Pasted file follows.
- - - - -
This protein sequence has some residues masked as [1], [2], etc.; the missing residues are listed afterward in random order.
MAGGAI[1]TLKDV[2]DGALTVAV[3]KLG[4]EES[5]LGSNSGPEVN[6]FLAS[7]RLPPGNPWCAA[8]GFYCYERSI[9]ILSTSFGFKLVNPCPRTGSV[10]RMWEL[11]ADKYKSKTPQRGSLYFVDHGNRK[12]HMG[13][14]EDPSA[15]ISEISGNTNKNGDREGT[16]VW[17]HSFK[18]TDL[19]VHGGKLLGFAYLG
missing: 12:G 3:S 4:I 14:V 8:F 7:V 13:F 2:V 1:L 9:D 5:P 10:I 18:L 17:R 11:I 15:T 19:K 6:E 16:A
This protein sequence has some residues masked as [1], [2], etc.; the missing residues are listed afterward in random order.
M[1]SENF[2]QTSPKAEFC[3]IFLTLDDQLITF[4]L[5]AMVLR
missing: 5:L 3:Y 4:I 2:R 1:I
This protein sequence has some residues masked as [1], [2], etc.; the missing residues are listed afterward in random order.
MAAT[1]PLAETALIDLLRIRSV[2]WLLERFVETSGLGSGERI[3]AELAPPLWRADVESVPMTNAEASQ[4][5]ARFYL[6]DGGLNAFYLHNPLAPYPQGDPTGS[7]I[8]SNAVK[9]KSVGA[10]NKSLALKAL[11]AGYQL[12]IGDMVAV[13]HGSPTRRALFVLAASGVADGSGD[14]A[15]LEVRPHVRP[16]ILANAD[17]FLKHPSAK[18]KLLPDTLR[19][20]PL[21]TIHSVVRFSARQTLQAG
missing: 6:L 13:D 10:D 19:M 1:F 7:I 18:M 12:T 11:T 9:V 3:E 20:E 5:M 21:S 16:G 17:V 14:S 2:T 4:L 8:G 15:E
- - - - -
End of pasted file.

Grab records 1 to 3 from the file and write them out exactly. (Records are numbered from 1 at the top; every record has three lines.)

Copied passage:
This protein sequence has some residues masked as [1], [2], etc.; the missing residues are listed afterward in random order.
MAGGAI[1]TLKDV[2]DGALTVAV[3]KLG[4]EES[5]LGSNSGPEVN[6]FLAS[7]RLPPGNPWCAA[8]GFYCYERSI[9]ILSTSFGFKLVNPCPRTGSV[10]RMWEL[11]ADKYKSKTPQRGSLYFVDHGNRK[12]HMG[13][14]EDPSA[15]ISEISGNTNKNGDREGT[16]VW[17]HSFK[18]TDL[19]VHGGKLLGFAYLG
missing: 12:G 3:S 4:I 14:V 8:F 7:V 13:F 2:V 1:L 9:D 5:P 10:I 18:L 17:R 11:I 15:T 19:K 6:E 16:A
This protein sequence has some residues masked as [1], [2], etc.; the missing residues are listed afterward in random order.
M[1]SENF[2]QTSPKAEFC[3]IFLTLDDQLITF[4]L[5]AMVLR
missing: 5:L 3:Y 4:I 2:R 1:I
This protein sequence has some residues masked as [1], [2], etc.; the missing residues are listed afterward in random order.
MAAT[1]PLAETALIDLLRIRSV[2]WLLERFVETSGLGSGERI[3]AELAPPLWRADVESVPMTNAEASQ[4][5]ARFYL[6]DGGLNAFYLHNPLAPYPQGDPTGS[7]I[8]SNAVK[9]KSVGA[10]NKSLALKAL[11]AGYQL[12]IGDMVAV[13]HGSPTRRALFVLAASGVADGSGD[14]A[15]LEVRPHVRP[16]ILANAD[17]FLKHPSAK[18]KLLPDTLR[19][20]PL[21]TIHSVVRFSARQTLQAG
missing: 6:L 13:D 10:D 19:M 1:F 7:I 18:M 12:T 11:T 9:V 3:E 20:E 5:M 21:S 16:G 17:V 14:S 2:T 4:L 8:G 15:E